To inaugurate the series, Fantagraphics has also created a new term: “Picto-Novellete,” which it includes on the front page of every Blab! book. Just as the term alternative music has lost its ability to refer to anything “alternative,” the term graphic novel has come to refer to a particular type of art book. Picto-Novellete, however, suggests only that 1) the book has words, 2) the book is short, and 3) the book contains some variety of picture. I can’t imagine any more specific way to define this diverse collection of books.

For example, Sheep of Fools, a completely different sort of Blab! book, is a polemic against the conditions of animal farming. Sue Coe, the author and artist, has been a frontline social commentator in the graphic novel world since the ’80s. Her previous books, Porkopolis and Pit’s Letter, tell the stories of abandoned animals, the conditions of the meat industry, and the sickening state of animal transportation. Sheep of Fools is a continuation of these ideas, documenting the history of the wool industry through a “song cycle in five voices… sung a capella by a chorus of sheep.” Songs about the Middle Ages tell stories of England’s wool- dependent economy, while other songs explore the modern-day methods for butchery, transportation, breeding, and mulesing (a process of cutting off excess fat folds from the sheep’s rear). Phrases such as “The skins of preborn embryos bring twice the price of newborn” are exemplary of the book’s attention to nauseating detail. In fact, after every song there is short factual paragraph (cheekily called a “Hoof Note”) exploring sheep farming: “The nursery rhyme ‘Baa Baa Black Sheep’ is thought to represent the collection of revenue from people of all levels of society. Wool was equivalent to money; Richard I’s ransom was paid in wool.”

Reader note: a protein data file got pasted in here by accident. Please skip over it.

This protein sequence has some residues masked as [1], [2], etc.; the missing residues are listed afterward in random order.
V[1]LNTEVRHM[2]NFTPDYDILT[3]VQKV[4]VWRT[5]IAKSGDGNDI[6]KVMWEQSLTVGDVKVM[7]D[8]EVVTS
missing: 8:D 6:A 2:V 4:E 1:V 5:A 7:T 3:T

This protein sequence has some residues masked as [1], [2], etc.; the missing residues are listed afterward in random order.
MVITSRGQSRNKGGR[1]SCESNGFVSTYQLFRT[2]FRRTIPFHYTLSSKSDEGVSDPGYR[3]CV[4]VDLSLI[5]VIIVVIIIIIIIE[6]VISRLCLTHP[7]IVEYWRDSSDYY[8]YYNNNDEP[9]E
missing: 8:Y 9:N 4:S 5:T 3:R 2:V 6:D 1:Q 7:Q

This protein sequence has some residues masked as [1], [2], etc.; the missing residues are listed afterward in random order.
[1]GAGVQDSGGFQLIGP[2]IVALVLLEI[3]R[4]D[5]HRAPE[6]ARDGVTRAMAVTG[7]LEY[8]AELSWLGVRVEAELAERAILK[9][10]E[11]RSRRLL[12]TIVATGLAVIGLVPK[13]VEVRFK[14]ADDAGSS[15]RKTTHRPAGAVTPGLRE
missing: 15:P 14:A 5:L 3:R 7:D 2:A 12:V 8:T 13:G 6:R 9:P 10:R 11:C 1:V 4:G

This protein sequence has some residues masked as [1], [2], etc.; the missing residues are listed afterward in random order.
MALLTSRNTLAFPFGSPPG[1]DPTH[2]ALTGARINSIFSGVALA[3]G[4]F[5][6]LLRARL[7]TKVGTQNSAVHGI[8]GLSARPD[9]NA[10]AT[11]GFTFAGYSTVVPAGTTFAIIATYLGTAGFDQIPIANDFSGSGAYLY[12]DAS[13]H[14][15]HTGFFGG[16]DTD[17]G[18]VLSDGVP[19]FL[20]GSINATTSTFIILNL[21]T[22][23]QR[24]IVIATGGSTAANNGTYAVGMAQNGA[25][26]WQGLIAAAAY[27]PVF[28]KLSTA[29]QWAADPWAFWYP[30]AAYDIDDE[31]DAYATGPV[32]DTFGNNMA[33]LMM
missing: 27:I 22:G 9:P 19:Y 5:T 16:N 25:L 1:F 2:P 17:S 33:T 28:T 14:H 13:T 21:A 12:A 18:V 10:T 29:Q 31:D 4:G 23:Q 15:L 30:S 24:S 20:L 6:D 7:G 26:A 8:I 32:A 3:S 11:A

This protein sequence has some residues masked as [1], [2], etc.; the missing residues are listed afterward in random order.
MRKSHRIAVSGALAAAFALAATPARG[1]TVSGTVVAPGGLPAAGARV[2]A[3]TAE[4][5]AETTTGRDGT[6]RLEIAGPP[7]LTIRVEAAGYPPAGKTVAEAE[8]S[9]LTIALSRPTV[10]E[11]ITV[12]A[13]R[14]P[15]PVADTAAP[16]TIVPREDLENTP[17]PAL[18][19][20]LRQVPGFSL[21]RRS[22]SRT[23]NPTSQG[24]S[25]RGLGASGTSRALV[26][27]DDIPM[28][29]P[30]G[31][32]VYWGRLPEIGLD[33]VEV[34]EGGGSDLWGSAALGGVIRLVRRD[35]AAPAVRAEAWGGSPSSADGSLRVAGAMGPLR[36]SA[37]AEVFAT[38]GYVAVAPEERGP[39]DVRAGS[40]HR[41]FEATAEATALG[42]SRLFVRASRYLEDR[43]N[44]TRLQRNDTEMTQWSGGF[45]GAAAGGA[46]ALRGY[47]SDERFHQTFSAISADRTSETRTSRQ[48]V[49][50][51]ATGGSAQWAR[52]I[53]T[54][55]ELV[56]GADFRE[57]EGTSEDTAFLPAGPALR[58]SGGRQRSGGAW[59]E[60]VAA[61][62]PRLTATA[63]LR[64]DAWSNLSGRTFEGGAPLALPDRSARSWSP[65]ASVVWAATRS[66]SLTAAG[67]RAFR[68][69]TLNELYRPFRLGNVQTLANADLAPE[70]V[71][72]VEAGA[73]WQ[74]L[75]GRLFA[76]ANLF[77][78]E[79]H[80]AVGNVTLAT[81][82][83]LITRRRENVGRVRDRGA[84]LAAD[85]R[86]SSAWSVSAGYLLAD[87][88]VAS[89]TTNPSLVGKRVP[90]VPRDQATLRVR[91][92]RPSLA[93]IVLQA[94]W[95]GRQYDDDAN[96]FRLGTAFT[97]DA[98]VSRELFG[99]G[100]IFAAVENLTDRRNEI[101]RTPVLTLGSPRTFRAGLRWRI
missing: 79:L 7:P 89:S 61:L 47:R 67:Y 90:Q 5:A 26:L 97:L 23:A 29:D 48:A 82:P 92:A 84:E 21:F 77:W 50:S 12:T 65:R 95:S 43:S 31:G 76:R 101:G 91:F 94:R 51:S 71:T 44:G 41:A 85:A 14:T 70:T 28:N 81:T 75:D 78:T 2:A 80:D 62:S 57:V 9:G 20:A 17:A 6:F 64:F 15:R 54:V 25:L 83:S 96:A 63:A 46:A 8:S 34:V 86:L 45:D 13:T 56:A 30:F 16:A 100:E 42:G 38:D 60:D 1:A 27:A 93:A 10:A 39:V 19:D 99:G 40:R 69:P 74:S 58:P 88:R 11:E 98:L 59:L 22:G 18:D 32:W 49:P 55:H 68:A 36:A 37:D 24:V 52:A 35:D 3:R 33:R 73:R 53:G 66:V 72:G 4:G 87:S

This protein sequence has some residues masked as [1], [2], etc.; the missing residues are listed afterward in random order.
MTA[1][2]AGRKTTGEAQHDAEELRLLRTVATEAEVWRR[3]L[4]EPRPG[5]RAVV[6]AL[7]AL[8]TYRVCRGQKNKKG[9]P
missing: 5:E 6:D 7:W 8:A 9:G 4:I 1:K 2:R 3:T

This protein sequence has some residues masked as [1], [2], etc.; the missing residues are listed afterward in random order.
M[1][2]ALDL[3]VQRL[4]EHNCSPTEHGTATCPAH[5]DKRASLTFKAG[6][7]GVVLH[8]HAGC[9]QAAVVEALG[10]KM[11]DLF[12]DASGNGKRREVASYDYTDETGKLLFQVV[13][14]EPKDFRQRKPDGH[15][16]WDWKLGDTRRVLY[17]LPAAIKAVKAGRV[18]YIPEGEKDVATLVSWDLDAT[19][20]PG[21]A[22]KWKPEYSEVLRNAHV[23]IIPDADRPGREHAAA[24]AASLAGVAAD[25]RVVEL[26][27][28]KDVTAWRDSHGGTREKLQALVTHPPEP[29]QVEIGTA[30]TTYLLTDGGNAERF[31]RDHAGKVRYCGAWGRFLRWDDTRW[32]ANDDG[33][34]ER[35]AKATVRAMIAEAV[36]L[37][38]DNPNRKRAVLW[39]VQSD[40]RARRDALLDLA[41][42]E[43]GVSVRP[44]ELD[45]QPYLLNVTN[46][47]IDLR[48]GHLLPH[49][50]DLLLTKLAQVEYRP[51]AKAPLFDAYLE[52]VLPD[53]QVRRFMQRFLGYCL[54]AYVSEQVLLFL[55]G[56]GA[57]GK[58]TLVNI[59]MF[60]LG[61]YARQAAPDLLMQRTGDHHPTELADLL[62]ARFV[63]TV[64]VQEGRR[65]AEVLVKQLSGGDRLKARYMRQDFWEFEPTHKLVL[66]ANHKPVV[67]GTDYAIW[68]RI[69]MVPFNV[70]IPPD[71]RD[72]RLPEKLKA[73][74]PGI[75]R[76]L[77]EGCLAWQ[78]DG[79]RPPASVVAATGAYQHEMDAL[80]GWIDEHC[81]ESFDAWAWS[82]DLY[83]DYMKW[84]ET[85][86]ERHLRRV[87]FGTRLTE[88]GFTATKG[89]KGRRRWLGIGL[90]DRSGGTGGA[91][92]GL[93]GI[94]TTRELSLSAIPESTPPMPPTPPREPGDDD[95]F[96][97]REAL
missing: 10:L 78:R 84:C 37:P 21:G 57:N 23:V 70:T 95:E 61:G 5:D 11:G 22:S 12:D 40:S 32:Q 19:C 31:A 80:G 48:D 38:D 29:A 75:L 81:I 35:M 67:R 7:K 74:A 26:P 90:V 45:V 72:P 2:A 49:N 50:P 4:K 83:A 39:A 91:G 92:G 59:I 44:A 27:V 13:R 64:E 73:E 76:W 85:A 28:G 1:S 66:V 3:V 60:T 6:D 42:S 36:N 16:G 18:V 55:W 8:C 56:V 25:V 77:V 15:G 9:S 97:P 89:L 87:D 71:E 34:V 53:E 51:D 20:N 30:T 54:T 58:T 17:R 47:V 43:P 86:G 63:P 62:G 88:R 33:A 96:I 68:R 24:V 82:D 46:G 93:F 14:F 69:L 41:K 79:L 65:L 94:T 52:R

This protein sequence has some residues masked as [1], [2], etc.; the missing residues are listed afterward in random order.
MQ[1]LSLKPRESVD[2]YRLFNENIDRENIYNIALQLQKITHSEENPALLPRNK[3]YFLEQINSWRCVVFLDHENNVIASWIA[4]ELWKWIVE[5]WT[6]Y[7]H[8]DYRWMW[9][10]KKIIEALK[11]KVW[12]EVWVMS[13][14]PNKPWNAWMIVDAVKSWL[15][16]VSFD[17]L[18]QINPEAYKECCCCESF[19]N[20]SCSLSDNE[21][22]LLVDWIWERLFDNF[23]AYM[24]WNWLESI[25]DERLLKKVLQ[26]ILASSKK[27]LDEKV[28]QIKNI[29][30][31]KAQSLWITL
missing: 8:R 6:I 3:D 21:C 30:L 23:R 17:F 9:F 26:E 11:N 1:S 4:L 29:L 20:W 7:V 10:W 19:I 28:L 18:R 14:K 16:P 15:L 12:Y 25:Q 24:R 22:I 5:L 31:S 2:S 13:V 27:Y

Surprisingly, the power of the book’s historical horrors is timid in comparison to the devastating images on every page. Paintings of impaled, gutted, and skinned sheep convey a deep anguish somewhere between Max Ernst’s convoluted dream aesthetic and Bosch’s nightmarish landscapes. Coe’s imagery is evocative in all the right ways, filling in the intensity where the text cannot, masterfully showing the unique power of combining text and art.

A third book in the Blab! series, Darling Cheri, by Walter Minus (known for his French illustrations of female nudes), has almost nothing in common with the previous two. If I had to create a subgenre for this particular book, it would be something like: “cartoon erotica/very long, depressing hallmark-card.” The story is written as a sort of “Dear John” letter, from a woman to a man, announcing the end of their relationship with sentences like: “The roll we had yesterday evening was our last. It made me realize I don’t want you anymore.”

The text is accompanied by thirty-two centerfold-style illustrations of a woman, scantily clad, in a variety of positions, some of which are seemingly impossible. After reading the first half of the letter and gawking at the illustrations, it becomes clear that the images on the page are not just shameless pornography, but images in the mind of the man reading the letter, as jealousy, anger, and loss tear away at him. In every one of her postures, the cold, vicious words she writes grate against the inviting lust in her eyes, creating a confused fabric of emotions rare to a genre like cartoon erotica.

After feeling deeply disturbed by two Blab! books, it was no surprise that the third title evoked lecherous, seedy feelings. Still, each of these books, in its own way, establishes the complete unpredictability of any publication in the series.We can only wait to see if the Blab! experiment will result in a mainstreaming of this subversive form, perhaps inspiring completely new connotations for the young genre of the Picto-Novelette.